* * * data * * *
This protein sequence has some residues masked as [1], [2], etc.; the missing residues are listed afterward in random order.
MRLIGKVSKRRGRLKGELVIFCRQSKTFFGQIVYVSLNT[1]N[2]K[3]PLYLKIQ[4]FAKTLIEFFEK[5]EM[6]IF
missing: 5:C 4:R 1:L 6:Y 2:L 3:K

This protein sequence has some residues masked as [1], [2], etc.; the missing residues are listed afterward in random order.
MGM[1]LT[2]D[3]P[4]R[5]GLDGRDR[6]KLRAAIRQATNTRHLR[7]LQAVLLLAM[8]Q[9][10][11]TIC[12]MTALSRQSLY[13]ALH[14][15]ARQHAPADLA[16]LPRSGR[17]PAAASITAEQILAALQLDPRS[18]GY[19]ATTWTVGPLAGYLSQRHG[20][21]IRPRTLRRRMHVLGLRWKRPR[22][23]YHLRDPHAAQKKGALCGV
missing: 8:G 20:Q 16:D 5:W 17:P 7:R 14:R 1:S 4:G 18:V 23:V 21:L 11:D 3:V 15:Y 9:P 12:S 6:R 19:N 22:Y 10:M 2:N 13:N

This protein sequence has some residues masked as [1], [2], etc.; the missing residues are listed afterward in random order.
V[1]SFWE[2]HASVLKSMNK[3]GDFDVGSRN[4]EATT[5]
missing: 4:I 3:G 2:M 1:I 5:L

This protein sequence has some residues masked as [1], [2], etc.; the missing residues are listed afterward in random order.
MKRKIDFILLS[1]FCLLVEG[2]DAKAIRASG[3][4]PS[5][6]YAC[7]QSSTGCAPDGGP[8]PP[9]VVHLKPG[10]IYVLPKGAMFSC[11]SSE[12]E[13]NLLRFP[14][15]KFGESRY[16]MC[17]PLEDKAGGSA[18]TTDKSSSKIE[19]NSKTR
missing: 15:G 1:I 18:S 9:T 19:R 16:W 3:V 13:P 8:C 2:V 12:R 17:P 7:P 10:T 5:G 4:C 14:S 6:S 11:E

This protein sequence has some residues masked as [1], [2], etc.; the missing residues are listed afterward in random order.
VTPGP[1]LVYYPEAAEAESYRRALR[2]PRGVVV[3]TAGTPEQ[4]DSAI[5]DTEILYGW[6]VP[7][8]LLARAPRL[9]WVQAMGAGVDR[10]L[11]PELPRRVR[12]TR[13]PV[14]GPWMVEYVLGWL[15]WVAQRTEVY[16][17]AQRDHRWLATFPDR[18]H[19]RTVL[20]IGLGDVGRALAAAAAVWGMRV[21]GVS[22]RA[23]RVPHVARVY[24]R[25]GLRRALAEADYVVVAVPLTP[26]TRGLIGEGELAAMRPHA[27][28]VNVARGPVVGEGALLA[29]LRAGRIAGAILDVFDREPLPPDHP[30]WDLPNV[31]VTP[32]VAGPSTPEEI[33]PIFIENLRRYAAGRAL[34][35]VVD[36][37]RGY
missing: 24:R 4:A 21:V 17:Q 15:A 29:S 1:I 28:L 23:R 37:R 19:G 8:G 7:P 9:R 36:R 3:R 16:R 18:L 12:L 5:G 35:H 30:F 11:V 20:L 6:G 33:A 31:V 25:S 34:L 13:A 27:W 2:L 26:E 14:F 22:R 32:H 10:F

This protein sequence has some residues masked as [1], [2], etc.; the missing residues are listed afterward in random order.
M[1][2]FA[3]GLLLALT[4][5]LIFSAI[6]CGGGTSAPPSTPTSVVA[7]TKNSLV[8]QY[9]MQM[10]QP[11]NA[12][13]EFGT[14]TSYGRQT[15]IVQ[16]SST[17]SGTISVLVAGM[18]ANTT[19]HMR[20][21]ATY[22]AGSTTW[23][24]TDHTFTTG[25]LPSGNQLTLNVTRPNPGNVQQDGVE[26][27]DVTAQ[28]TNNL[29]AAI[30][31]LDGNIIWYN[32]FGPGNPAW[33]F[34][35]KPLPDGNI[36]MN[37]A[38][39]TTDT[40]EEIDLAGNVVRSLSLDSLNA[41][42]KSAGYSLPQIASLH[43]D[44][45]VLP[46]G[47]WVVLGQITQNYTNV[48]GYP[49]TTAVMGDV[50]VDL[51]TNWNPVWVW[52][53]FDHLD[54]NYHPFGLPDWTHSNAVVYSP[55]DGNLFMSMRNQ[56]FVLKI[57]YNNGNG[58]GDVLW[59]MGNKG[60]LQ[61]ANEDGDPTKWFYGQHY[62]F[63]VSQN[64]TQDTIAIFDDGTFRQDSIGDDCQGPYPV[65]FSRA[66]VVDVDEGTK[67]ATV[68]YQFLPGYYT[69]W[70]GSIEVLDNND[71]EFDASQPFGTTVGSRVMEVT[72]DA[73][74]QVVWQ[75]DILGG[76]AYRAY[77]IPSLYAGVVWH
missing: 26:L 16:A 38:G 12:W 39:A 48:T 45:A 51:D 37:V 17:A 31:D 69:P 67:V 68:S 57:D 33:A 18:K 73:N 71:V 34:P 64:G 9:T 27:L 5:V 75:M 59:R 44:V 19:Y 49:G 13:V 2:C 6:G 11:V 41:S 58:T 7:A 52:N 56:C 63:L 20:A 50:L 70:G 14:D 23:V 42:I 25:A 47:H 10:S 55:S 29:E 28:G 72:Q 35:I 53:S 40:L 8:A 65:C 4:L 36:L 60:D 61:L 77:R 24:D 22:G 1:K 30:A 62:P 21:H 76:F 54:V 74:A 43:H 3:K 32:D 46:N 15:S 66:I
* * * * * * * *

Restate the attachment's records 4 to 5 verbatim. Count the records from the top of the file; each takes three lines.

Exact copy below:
This protein sequence has some residues masked as [1], [2], etc.; the missing residues are listed afterward in random order.
MKRKIDFILLS[1]FCLLVEG[2]DAKAIRASG[3][4]PS[5][6]YAC[7]QSSTGCAPDGGP[8]PP[9]VVHLKPG[10]IYVLPKGAMFSC[11]SSE[12]E[13]NLLRFP[14][15]KFGESRY[16]MC[17]PLEDKAGGSA[18]TTDKSSSKIE[19]NSKTR
missing: 15:G 1:I 18:S 9:T 19:R 16:W 3:V 13:P 8:C 2:V 12:R 17:P 7:P 10:T 5:G 4:C 14:S 6:S 11:E

This protein sequence has some residues masked as [1], [2], etc.; the missing residues are listed afterward in random order.
VTPGP[1]LVYYPEAAEAESYRRALR[2]PRGVVV[3]TAGTPEQ[4]DSAI[5]DTEILYGW[6]VP[7][8]LLARAPRL[9]WVQAMGAGVDR[10]L[11]PELPRRVR[12]TR[13]PV[14]GPWMVEYVLGWL[15]WVAQRTEVY[16][17]AQRDHRWLATFPDR[18]H[19]RTVL[20]IGLGDVGRALAAAAAVWGMRV[21]GVS[22]RA[23]RVPHVARVY[24]R[25]GLRRALAEADYVVVAVPLTP[26]TRGLIGEGELAAMRPHA[27][28]VNVARGPVVGEGALLA[29]LRAGRIAGAILDVFDREPLPPDHP[30]WDLPNV[31]VTP[32]VAGPSTPEEI[33]PIFIENLRRYAAGRAL[34][35]VVD[36][37]RGY
missing: 24:R 4:A 21:V 17:Q 15:A 29:S 1:I 28:L 23:R 37:R 19:G 8:G 7:P 9:R 36:R 3:R 16:R 18:L 12:L 5:G 35:H 30:F 11:V 20:L 6:G 33:A 31:V 25:S 34:L 13:A 27:W 2:L 26:E 14:F 22:R 32:H 10:F